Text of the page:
Make us your home page
Instagram

Today’s top headlines delivered to you daily.

(View our Privacy Policy)

New Port Richey rethinking upgrades to recreation center

NEW PORT RICHEY — With dismal financial returns on the city's Recreation and Aquatic Center, City Council members are poised to pull the plug on an expansion and more equipment for the facility.

Long dubbed the "Jewel of the City," the Van Buren Street complex has enhanced life in New Port Richey, but operating it has been a financial drain, City Council members agreed at a workshop Tuesday on the status of the center.

In May, the center's gymnasium, workout room, and pools will have been open for four years, but each year the facility has lost money. With the projection for 2011 no different, council members plan to scrap $360,000 in planned expansions and upgrades, including $200,000 for a fitness center expansion, $100,000 for new fitness equipment and $60,000 for a tennis wall.

Council members are also considering cutting the center's hours to save money.

Since the center opened in 2007, the city has spent far more operating it than it has pulled in, a study by New Port Richey's Parks and Recreation Department says.

In 2007, the center made $320,210, but operations cost $789,609. Last year the center pulled in $387,751, but operating costs topped $1.1 million. In 2011, projections are for the center's revenue to be $451,050, while the costs are expected to surpass $1.2 million.

The center had 220,300 visits in 2010. But three jobs have been cut at the facility since it opened. And although it remains open seven days a week, hours of operation have dropped from 94 to 91 hours a week, Parks and Recreation Director Elaine Smith told council members.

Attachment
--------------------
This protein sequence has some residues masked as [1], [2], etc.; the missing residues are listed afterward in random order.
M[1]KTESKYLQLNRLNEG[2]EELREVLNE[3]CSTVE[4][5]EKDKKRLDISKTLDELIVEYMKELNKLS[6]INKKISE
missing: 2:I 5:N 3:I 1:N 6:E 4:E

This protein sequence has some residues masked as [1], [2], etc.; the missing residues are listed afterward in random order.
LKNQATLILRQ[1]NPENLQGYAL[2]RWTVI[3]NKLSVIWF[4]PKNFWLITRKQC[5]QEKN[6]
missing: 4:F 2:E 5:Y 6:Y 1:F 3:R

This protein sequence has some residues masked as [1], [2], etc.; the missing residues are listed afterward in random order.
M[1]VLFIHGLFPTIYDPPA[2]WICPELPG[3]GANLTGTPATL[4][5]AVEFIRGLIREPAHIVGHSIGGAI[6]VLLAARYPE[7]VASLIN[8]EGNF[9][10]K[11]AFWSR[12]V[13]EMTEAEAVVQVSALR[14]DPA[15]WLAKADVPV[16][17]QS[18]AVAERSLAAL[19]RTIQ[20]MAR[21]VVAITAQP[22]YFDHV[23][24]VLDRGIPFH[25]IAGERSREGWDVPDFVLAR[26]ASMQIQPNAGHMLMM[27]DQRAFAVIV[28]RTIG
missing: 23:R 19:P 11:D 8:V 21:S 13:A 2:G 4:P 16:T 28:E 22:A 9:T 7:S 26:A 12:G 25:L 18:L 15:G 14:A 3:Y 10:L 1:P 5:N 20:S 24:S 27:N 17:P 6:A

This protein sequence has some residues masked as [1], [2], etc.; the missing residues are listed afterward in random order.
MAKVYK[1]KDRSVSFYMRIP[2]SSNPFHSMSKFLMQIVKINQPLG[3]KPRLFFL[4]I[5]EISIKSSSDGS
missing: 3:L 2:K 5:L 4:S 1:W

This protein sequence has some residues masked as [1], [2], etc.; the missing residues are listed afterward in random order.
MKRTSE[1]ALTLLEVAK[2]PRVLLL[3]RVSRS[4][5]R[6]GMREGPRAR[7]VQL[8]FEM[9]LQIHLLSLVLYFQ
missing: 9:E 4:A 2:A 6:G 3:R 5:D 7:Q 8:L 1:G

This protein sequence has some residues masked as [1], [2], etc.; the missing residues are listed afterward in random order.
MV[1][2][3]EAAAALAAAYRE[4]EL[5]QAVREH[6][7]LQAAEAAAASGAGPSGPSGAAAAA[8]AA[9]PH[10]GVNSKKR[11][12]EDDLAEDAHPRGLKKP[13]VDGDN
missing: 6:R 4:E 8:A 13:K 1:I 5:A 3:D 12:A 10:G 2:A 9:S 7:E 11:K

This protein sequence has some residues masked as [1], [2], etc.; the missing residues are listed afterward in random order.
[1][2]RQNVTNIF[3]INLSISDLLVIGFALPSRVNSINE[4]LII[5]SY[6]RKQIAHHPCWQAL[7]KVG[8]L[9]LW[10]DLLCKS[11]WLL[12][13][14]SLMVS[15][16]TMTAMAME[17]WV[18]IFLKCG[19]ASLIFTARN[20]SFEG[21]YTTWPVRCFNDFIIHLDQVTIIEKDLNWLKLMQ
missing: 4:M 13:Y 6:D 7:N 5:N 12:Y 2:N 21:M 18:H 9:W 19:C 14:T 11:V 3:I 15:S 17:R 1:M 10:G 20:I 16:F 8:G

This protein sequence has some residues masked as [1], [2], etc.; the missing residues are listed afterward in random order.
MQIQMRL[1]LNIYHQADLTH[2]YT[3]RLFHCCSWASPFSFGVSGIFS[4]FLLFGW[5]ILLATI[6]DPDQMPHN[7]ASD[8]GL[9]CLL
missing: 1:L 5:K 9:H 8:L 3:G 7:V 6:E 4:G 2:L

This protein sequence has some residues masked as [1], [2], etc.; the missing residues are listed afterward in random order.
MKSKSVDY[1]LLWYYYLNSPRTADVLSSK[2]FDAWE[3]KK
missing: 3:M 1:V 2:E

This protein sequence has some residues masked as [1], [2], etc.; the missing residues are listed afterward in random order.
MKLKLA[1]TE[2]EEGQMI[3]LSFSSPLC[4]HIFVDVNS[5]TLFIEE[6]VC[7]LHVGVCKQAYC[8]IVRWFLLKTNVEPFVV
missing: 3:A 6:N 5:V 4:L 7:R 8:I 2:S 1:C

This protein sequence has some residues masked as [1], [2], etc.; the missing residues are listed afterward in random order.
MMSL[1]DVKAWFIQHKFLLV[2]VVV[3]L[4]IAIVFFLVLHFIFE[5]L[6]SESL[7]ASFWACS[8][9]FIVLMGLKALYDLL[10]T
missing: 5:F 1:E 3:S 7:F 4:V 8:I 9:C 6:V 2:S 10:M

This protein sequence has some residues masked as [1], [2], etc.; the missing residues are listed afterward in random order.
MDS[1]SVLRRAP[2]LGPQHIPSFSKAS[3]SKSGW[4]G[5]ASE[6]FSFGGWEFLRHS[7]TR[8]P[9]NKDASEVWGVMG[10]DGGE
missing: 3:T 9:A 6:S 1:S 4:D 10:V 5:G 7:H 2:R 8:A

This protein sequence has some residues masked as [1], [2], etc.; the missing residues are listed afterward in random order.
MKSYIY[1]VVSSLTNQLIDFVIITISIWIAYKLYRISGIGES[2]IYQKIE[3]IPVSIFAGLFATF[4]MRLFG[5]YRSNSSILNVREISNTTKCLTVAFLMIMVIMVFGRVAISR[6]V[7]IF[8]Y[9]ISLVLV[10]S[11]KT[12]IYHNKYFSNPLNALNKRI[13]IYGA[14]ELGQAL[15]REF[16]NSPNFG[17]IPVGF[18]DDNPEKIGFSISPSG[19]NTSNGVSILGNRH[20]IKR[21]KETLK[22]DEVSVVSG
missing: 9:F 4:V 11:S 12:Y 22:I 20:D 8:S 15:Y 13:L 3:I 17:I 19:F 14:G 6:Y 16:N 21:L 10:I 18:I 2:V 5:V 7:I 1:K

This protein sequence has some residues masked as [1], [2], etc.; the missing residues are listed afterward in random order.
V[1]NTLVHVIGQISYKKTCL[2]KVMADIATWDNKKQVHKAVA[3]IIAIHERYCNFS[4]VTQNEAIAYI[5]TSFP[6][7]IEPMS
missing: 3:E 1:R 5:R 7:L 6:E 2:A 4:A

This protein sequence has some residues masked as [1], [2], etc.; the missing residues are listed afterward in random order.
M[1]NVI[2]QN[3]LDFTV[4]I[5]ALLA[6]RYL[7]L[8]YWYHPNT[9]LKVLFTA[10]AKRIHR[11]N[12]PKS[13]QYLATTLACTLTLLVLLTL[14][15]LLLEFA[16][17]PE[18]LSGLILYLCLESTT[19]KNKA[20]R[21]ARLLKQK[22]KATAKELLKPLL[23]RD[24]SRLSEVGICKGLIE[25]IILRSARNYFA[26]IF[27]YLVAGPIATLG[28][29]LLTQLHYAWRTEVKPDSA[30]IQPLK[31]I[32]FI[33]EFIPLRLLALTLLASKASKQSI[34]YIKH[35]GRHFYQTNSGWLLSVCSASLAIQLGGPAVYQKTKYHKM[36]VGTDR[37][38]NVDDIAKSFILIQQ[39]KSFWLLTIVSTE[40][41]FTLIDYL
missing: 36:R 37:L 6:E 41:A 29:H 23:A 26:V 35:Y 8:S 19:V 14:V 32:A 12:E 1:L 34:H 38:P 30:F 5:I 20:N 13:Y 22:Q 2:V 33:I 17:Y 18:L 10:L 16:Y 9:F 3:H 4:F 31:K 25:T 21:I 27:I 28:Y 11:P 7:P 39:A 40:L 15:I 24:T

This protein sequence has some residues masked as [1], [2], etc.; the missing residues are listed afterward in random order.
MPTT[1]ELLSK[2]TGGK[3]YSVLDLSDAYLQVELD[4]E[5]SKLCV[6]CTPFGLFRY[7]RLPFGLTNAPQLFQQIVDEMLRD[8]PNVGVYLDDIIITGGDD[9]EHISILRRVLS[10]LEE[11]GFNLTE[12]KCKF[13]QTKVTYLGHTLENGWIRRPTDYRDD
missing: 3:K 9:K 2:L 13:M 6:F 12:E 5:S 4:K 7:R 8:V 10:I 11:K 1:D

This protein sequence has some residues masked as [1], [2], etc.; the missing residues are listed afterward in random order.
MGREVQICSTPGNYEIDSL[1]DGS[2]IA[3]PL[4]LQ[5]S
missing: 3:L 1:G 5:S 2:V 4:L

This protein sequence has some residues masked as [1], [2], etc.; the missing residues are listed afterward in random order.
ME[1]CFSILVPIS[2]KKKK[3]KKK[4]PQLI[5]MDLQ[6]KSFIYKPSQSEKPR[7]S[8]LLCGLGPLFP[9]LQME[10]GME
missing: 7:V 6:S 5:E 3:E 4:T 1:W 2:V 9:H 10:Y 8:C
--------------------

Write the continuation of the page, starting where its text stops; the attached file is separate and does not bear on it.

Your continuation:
"I think some tough decisions are going to confront this council," Mayor Scott McPherson said of the facility's financial woes.

McPherson said New Port Richey has met its goal in constructing the center with a mission at the outset of enhancing quality of life for its citizens, but pushed for a change in "philosophy" within the city in order to begin getting a financial return.

"We need to start looking at it as a return on our investment," he said.

Council member Ginny Miller agreed the expansion funding should be tabled.

"Do we need to make it work a little better? Absolutely," Miller said.

Deputy Mayor Rob Marlowe said the city should also look at what other recreation centers and gyms in the area are charging for memberships to make sure the city is collecting enough from its users outside the city.

There will also be an effort to inform the public on what the center has to offer.

The city plans to spend $10,000 on a marketing study to determine how to best advertise the facility.

"We need to put forward more of an effort to get the word out," McPherson said in an interview. "So I was very happy to see the funding for a marketing study."

>>By the numbers

$387,751



Revenue collected last year by the New Port Richey Recreation and Aquatic Center

$1.1MOperating costs last year at the complex